Caleb Davis Bradham was born May 27, 1867 in Chinquapin, North Carolina.
He graduated from the University of North Carolina at Chapel Hill where he was a member of the Philanthropic Society, before attending the University of Maryland School of Medicine to become a pharmacist.
In 1890, Caleb dropped out of college after his father’s business went bankrupt. After returning to North Carolina, he became a public school teacher for about a year, before opening a drug store in New Bern named the “Bradham Drug Company” that, like many other drug stores of the time, also housed a soda fountain.
Bradham Drug was located on the corner of Middle Street and Pollock Street in downtown New Bern, and is where Caleb developed a new flavor for a soda recipe in 1893.
His new “Brad’s Drink” soda flavor included a blend of kola nut extract, vanilla, and “rare oils.
Caleb’s assistant James Henry King was the first to taste the new drink.
Caleb wisely bought the trade name “Pep Cola” for $100 from a competitor in Newark, New Jersey that had gone broke.
Then on August 28, 1898, Caleb renamed his drink “Pepsi-Cola.”
Caleb derived this new name from a combination of the terms “pepsin” and “cola,” as he believed that his drink aided digestion much like the pepsin enzyme does, even though it was not used as an ingredient.
On January 4, 1901, Caleb married Charity Credle in New Bern, North Carolina and would go on to raise three children.
On December 24, 1902, Caleb incorporated the Pepsi-Cola Company with himself as president.
The Pepsi-Cola trademark was registered on June 16, 1903.
Also in 1903, Caleb moved his Pepsi-Cola production out of his drug store and into a rented building nearby.
At first, Caleb mixed his Pepsi syrup himself and sold it exclusively through soda fountains.
That first year, Bradham sold 7,968 gallons of syrup, using the theme line “Exhilarating, Invigorating, Aids Digestion.”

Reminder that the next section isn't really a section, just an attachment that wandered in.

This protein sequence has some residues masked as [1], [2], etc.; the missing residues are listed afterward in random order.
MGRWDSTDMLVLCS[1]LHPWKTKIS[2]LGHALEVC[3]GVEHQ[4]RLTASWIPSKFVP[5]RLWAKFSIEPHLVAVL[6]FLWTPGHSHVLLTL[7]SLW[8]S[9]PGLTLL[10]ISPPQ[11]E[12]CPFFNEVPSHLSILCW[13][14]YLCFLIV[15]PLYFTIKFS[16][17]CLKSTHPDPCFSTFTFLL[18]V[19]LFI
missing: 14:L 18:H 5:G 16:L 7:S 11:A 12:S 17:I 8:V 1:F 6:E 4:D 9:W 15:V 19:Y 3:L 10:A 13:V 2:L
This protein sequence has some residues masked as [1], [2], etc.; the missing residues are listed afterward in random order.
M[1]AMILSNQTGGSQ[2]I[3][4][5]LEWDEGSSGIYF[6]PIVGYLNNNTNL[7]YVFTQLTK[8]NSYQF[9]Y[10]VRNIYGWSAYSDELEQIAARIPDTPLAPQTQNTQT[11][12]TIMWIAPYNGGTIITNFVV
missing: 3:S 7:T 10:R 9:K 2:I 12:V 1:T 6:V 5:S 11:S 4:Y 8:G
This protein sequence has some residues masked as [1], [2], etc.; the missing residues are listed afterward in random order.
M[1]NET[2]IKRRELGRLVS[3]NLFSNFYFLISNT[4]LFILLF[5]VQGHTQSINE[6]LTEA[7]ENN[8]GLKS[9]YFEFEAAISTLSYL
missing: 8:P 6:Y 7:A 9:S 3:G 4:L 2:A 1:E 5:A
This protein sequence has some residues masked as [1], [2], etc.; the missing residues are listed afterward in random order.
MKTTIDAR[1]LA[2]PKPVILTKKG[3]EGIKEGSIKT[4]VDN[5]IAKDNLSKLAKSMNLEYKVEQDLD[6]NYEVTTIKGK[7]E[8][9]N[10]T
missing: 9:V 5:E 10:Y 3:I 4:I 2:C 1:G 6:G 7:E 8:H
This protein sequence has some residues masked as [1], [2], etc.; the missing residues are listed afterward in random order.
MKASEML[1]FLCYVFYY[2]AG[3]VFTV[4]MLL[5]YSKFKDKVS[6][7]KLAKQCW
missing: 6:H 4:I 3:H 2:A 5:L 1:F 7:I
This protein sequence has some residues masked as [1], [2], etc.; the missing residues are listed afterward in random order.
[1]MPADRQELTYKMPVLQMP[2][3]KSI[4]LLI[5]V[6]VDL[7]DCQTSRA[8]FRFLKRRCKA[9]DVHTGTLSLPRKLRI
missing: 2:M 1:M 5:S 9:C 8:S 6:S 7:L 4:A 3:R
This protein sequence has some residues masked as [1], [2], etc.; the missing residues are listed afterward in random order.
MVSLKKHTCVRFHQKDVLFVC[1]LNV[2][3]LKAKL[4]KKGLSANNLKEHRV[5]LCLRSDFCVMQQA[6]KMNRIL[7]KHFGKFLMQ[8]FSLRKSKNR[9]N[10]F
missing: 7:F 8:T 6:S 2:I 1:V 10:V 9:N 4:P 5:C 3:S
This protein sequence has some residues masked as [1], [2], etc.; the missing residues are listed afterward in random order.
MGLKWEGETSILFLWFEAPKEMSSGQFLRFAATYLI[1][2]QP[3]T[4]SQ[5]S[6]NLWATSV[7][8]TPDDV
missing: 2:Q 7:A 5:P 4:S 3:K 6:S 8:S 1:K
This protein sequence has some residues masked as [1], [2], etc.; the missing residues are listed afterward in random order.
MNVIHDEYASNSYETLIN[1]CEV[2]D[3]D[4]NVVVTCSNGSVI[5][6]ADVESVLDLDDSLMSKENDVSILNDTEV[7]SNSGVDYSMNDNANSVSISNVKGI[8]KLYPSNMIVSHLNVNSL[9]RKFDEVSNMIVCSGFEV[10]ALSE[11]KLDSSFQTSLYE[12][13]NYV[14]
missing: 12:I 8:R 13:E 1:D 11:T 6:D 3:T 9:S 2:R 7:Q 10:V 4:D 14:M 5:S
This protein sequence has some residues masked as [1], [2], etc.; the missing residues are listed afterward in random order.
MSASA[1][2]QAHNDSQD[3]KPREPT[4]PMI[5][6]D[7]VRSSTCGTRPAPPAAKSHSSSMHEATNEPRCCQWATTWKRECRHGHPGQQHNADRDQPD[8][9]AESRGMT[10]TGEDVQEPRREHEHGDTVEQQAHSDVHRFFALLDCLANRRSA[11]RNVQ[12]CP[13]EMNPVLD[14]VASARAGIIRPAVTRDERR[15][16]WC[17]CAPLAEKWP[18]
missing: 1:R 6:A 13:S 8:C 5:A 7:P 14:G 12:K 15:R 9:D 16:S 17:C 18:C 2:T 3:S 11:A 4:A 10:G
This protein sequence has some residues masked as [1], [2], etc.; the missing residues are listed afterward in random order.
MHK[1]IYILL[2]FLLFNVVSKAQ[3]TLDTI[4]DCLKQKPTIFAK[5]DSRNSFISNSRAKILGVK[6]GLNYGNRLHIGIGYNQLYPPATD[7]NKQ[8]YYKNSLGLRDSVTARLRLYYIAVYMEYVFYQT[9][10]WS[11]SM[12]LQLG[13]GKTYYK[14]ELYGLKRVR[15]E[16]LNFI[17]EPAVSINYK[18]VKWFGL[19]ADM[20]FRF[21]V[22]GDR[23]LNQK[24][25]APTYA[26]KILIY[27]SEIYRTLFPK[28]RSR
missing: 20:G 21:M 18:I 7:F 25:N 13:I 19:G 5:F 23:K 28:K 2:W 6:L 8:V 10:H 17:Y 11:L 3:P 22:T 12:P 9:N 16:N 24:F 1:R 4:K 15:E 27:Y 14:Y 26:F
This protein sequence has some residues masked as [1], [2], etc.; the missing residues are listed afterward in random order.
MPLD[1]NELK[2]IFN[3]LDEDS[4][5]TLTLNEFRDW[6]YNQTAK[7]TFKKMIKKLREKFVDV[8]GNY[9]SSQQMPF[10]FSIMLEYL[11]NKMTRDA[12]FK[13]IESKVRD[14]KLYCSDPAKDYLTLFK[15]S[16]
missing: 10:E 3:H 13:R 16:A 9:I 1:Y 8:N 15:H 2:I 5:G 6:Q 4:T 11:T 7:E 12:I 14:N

He also expanded his operation by opening a second Drug Store at the corner of Middle and Broad Streets.
Caleb soon recognized that a greater opportunity existed to bottle Pepsi so that people could drink it anywhere.
In 1905, the Pepsi-Cola Company began selling Pepsi in six-ounce bottles (up until this time Caleb had sold Pepsi-Cola only as a syrup).
Caleb then awarded two franchises to existing bottlers, one in Charlotte, and one in Durham, North Carolina.
In 1906, the federal government passed the Pure Food and Drug Act, banning substances such as arsenic, lead, barium, and uranium, from food and beverages.
This forced many soft drink manufacturers, including Coca-Cola, to change their formulas.
Pepsi-Cola, being free of any such impurities, claimed they already met federal requirements.
Pepsi-Cola becomes one of the first companies to modernize delivery from horse drawn carts to motor vehicles in 1908.
By 1910, Pepsi was sold via 250 franchises in 24 states and held its first Pepsi Bottler Convention in New Bern.
Then on May 31, 1923, the Pepsi-Cola Company declared bankruptcy.
The major factor for Pepsi’s business failure was the price of sugar immediately following World War I, when prices went up to 28 cents per pound (it was three cents per pound before the war).
In an effort to sustain his business, Caleb purchased a large amount of sugar at 28 cents believing that sugar prices would continue to rise, but soon after his purchase the price of sugar nosedived, leaving him with an overpriced sugar inventory.
The assets of his company were sold to the Craven Holding Company for $30,000. Soon after, Roy C. Megargel, a Wall Street broker, bought the Pepsi trademark, business and good will from Craven Holding Corporation for $35,000, forming the Pepsi-Cola Corporation we know of today.
After declaring bankruptcy, Caleb Bradham returned to operating his drug stores until he was forced to retire due to a long-term illness.
Caleb Bradham died FEbruary 19, 1934 and is buried in Cedar Grove Cemetery, New Bern.
Now WE know em